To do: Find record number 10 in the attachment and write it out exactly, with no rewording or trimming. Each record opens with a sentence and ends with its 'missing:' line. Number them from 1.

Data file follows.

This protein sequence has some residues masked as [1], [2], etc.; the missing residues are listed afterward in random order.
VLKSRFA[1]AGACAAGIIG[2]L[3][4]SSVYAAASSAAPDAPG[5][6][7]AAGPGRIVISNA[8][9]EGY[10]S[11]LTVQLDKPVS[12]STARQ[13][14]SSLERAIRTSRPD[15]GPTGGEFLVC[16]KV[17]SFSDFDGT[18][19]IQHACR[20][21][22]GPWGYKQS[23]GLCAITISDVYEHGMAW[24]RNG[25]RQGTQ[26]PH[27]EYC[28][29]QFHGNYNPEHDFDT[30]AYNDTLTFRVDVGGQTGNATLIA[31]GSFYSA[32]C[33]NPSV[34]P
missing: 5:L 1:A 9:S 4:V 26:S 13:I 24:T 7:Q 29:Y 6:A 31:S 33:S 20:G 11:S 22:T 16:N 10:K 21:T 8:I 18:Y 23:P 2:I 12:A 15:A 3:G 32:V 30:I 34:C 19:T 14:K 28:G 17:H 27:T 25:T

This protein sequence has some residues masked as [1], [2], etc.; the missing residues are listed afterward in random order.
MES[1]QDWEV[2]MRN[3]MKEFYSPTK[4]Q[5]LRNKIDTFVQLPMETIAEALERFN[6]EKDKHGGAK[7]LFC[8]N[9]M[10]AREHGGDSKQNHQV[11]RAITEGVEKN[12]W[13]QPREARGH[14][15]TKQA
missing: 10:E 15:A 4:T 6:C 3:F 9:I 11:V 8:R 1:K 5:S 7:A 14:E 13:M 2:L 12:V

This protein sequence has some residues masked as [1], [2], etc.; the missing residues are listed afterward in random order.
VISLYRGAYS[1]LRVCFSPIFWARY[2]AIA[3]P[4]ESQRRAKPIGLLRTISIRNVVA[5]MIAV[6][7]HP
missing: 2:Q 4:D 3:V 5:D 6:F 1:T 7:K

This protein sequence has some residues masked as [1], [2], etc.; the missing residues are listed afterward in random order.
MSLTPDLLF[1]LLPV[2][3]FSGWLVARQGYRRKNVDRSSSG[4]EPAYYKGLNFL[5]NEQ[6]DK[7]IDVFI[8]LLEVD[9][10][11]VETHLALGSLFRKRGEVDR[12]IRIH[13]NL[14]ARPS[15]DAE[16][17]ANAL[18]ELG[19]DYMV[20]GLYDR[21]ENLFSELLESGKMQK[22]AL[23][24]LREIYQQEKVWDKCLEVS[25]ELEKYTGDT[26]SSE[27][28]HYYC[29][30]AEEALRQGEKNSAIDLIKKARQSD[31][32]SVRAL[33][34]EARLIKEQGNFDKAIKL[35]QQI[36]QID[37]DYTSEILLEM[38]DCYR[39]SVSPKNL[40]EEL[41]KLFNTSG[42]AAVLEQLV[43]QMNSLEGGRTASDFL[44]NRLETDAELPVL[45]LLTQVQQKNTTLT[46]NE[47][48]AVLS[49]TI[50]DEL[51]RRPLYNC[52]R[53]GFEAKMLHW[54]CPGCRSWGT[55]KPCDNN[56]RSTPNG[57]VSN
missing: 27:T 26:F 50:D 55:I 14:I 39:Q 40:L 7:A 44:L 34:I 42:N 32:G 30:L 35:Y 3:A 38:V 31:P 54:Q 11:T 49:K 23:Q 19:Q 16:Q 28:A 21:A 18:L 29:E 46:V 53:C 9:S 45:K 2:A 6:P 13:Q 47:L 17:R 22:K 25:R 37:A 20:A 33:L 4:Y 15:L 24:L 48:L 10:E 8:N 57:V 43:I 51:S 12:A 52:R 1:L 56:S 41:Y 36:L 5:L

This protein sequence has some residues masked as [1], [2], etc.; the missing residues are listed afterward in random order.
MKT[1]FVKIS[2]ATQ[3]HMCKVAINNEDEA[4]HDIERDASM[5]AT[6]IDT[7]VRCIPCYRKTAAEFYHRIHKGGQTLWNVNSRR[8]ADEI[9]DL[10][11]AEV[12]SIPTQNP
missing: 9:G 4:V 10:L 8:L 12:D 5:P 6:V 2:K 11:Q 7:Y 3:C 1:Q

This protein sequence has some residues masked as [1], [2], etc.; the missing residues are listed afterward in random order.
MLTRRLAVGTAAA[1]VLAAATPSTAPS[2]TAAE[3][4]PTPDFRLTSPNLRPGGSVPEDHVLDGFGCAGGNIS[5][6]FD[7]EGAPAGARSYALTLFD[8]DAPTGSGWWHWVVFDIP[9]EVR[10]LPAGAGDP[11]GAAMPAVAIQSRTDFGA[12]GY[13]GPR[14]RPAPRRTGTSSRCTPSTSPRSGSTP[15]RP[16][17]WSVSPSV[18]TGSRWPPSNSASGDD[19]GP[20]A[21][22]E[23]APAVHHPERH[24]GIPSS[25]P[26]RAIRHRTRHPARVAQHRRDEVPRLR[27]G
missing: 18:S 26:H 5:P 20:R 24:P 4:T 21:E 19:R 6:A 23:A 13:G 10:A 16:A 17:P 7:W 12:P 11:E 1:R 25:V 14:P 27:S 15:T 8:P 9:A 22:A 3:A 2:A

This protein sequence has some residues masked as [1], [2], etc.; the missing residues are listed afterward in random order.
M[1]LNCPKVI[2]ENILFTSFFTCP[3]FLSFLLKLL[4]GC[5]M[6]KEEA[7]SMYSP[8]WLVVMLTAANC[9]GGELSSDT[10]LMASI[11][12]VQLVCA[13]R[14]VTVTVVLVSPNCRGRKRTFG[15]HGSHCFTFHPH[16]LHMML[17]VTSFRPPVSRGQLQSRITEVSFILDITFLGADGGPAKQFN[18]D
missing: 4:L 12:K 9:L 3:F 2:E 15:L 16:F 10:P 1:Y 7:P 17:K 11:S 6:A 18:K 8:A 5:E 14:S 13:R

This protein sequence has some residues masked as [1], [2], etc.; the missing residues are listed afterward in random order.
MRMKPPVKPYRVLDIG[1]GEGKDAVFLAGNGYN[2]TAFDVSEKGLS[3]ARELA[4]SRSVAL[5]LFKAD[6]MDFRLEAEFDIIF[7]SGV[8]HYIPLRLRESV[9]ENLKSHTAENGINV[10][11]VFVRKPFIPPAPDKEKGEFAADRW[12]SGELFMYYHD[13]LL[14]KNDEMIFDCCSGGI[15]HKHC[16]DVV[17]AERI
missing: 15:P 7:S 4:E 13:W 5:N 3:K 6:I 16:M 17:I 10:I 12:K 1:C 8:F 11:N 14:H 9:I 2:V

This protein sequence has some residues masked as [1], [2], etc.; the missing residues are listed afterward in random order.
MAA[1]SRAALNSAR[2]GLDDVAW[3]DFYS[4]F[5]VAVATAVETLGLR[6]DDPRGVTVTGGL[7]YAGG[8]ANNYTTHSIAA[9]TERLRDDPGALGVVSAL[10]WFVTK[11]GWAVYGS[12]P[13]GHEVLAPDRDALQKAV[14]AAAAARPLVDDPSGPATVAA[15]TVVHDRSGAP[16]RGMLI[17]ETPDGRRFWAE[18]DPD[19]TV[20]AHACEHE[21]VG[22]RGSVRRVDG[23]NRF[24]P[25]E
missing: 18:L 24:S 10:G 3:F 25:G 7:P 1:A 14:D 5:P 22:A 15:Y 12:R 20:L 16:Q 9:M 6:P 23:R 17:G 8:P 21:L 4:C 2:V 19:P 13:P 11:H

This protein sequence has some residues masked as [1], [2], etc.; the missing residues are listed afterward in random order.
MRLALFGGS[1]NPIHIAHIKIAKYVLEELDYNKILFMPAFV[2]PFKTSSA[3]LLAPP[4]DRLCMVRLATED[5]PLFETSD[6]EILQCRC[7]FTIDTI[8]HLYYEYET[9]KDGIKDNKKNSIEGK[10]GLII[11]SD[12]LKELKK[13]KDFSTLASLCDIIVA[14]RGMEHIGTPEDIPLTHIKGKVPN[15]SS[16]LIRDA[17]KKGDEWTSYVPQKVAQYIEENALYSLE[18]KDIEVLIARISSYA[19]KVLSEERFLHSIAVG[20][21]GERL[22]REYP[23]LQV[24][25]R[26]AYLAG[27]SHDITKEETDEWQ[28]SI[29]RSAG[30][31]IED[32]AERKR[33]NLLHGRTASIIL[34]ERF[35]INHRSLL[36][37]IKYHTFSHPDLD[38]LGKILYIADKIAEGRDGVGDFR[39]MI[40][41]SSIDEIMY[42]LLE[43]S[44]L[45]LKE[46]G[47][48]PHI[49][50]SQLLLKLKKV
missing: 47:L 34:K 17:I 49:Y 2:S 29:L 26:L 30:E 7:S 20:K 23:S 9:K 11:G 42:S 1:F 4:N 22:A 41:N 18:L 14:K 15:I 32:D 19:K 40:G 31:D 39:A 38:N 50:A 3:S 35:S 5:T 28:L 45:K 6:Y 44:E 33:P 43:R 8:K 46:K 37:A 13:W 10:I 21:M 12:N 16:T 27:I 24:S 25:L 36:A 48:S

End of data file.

This protein sequence has some residues masked as [1], [2], etc.; the missing residues are listed afterward in random order.
MRLALFGGS[1]NPIHIAHIKIAKYVLEELDYNKILFMPAFV[2]PFKTSSA[3]LLAPP[4]DRLCMVRLATED[5]PLFETSD[6]EILQCRC[7]FTIDTI[8]HLYYEYET[9]KDGIKDNKKNSIEGK[10]GLII[11]SD[12]LKELKK[13]KDFSTLASLCDIIVA[14]RGMEHIGTPEDIPLTHIKGKVPN[15]SS[16]LIRDA[17]KKGDEWTSYVPQKVAQYIEENALYSLE[18]KDIEVLIARISSYA[19]KVLSEERFLHSIAVG[20][21]GERL[22]REYP[23]LQV[24][25]R[26]AYLAG[27]SHDITKEETDEWQ[28]SI[29]RSAG[30][31]IED[32]AERKR[33]NLLHGRTASIIL[34]ERF[35]INHRSLL[36][37]IKYHTFSHPDLD[38]LGKILYIADKIAEGRDGVGDFR[39]MI[40][41]SSIDEIMY[42]LLE[43]S[44]L[45]LKE[46]G[47][48]PHI[49][50]SQLLLKLKKV
missing: 47:L 34:K 17:I 49:Y 2:S 29:L 26:L 30:E 7:S 20:K 23:S 9:K 11:G 42:S 1:F 4:N 22:A 41:N 18:L 14:K 15:I 32:D 19:K 40:G 31:D 39:A 38:N 50:A 3:S 35:S 5:T 28:L 45:K 6:Y 44:E 33:P 43:R 8:K 46:K 37:A 13:W 10:I 21:M 12:N 16:T 27:I 24:S 25:L 36:A 48:S